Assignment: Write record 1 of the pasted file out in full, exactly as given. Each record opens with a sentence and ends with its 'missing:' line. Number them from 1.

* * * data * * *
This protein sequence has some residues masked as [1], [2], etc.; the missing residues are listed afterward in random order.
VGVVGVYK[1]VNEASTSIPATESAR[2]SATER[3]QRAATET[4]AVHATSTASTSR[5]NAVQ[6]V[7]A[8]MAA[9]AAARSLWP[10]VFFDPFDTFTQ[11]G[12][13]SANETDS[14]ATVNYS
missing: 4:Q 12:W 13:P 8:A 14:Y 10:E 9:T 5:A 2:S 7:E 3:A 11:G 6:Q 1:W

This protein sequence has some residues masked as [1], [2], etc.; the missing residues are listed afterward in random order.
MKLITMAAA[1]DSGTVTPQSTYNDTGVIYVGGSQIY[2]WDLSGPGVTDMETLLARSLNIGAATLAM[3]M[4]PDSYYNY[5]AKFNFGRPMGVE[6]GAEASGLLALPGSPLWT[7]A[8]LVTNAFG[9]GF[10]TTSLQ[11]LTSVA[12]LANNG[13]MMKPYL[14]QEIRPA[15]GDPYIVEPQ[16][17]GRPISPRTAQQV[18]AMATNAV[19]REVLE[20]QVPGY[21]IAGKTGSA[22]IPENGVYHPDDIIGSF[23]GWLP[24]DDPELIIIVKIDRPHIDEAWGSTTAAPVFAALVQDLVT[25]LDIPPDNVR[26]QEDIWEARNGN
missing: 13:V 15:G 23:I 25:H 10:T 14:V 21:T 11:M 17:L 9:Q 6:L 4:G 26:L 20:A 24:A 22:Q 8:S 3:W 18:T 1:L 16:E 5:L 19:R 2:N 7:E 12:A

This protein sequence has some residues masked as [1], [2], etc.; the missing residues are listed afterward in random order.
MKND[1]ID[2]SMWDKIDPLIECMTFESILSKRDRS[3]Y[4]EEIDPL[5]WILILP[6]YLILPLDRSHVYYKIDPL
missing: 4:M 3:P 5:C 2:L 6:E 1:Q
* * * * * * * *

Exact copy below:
This protein sequence has some residues masked as [1], [2], etc.; the missing residues are listed afterward in random order.
VGVVGVYK[1]VNEASTSIPATESAR[2]SATER[3]QRAATET[4]AVHATSTASTSR[5]NAVQ[6]V[7]A[8]MAA[9]AAARSLWP[10]VFFDPFDTFTQ[11]G[12][13]SANETDS[14]ATVNYS
missing: 4:Q 12:W 13:P 8:A 14:Y 10:E 9:T 5:A 2:S 7:E 3:A 11:G 6:Q 1:W